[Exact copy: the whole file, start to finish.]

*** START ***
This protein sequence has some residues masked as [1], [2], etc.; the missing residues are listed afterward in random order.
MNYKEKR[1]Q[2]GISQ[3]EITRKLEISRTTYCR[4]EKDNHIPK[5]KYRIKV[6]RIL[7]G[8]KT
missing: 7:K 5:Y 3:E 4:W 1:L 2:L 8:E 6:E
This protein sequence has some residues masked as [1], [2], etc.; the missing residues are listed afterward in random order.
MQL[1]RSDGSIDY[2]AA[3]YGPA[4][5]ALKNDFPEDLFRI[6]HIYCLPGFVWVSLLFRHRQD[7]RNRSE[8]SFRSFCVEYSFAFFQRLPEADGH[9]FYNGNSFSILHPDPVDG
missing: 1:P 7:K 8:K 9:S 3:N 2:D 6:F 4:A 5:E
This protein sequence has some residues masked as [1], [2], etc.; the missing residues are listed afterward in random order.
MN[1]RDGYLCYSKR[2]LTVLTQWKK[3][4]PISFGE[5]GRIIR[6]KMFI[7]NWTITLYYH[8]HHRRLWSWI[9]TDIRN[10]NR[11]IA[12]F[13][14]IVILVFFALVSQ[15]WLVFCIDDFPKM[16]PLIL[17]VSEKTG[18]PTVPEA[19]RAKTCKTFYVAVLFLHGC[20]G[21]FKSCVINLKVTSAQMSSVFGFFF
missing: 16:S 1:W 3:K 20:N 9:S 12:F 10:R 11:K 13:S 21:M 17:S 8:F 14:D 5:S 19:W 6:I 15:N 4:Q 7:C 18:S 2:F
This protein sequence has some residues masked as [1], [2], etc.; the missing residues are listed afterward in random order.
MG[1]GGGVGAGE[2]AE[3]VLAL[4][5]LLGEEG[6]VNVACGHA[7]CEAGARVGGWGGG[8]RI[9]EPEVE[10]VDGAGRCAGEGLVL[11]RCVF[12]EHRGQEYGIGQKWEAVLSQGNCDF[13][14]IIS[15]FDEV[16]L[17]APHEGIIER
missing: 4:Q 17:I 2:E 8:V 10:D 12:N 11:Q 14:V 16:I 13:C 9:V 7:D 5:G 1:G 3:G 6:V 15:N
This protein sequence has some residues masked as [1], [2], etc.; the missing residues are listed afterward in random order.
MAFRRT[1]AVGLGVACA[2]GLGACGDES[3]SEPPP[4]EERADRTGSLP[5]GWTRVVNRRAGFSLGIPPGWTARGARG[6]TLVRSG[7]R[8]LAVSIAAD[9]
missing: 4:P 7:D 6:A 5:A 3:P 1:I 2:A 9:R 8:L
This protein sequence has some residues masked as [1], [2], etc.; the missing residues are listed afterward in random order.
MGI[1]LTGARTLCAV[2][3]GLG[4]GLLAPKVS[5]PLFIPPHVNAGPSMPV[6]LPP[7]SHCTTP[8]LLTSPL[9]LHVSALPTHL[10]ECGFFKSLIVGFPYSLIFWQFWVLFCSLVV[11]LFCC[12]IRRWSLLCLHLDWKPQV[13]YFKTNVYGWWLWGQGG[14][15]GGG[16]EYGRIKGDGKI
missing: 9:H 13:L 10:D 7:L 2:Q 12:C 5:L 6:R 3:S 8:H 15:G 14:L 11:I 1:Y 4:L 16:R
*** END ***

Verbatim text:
This protein sequence has some residues masked as [1], [2], etc.; the missing residues are listed afterward in random order.
MNYKEKR[1]Q[2]GISQ[3]EITRKLEISRTTYCR[4]EKDNHIPK[5]KYRIKV[6]RIL[7]G[8]KT
missing: 7:K 5:Y 3:E 4:W 1:L 2:L 8:E 6:E
This protein sequence has some residues masked as [1], [2], etc.; the missing residues are listed afterward in random order.
MQL[1]RSDGSIDY[2]AA[3]YGPA[4][5]ALKNDFPEDLFRI[6]HIYCLPGFVWVSLLFRHRQD[7]RNRSE[8]SFRSFCVEYSFAFFQRLPEADGH[9]FYNGNSFSILHPDPVDG
missing: 1:P 7:K 8:K 9:S 3:N 2:D 6:F 4:A 5:E
This protein sequence has some residues masked as [1], [2], etc.; the missing residues are listed afterward in random order.
MN[1]RDGYLCYSKR[2]LTVLTQWKK[3][4]PISFGE[5]GRIIR[6]KMFI[7]NWTITLYYH[8]HHRRLWSWI[9]TDIRN[10]NR[11]IA[12]F[13][14]IVILVFFALVSQ[15]WLVFCIDDFPKM[16]PLIL[17]VSEKTG[18]PTVPEA[19]RAKTCKTFYVAVLFLHGC[20]G[21]FKSCVINLKVTSAQMSSVFGFFF
missing: 16:S 1:W 3:K 20:N 9:S 12:F 10:R 11:K 13:S 21:M 17:S 8:F 14:D 5:S 19:W 6:I 15:N 4:Q 7:C 18:S 2:F
This protein sequence has some residues masked as [1], [2], etc.; the missing residues are listed afterward in random order.
MG[1]GGGVGAGE[2]AE[3]VLAL[4][5]LLGEEG[6]VNVACGHA[7]CEAGARVGGWGGG[8]RI[9]EPEVE[10]VDGAGRCAGEGLVL[11]RCVF[12]EHRGQEYGIGQKWEAVLSQGNCDF[13][14]IIS[15]FDEV[16]L[17]APHEGIIER
missing: 4:Q 17:I 2:E 8:V 10:D 12:N 11:Q 14:V 16:I 13:C 9:V 7:D 5:G 1:G 3:G 6:V 15:N
This protein sequence has some residues masked as [1], [2], etc.; the missing residues are listed afterward in random order.
MAFRRT[1]AVGLGVACA[2]GLGACGDES[3]SEPPP[4]EERADRTGSLP[5]GWTRVVNRRAGFSLGIPPGWTARGARG[6]TLVRSG[7]R[8]LAVSIAAD[9]
missing: 4:P 7:D 6:A 5:A 3:P 1:I 2:A 9:R 8:L
This protein sequence has some residues masked as [1], [2], etc.; the missing residues are listed afterward in random order.
MGI[1]LTGARTLCAV[2][3]GLG[4]GLLAPKVS[5]PLFIPPHVNAGPSMPV[6]LPP[7]SHCTTP[8]LLTSPL[9]LHVSALPTHL[10]ECGFFKSLIVGFPYSLIFWQFWVLFCSLVV[11]LFCC[12]IRRWSLLCLHLDWKPQV[13]YFKTNVYGWWLWGQGG[14][15]GGG[16]EYGRIKGDGKI
missing: 9:H 13:L 10:D 7:L 2:Q 12:C 5:L 6:R 3:S 8:H 15:G 14:L 11:I 1:Y 4:L 16:R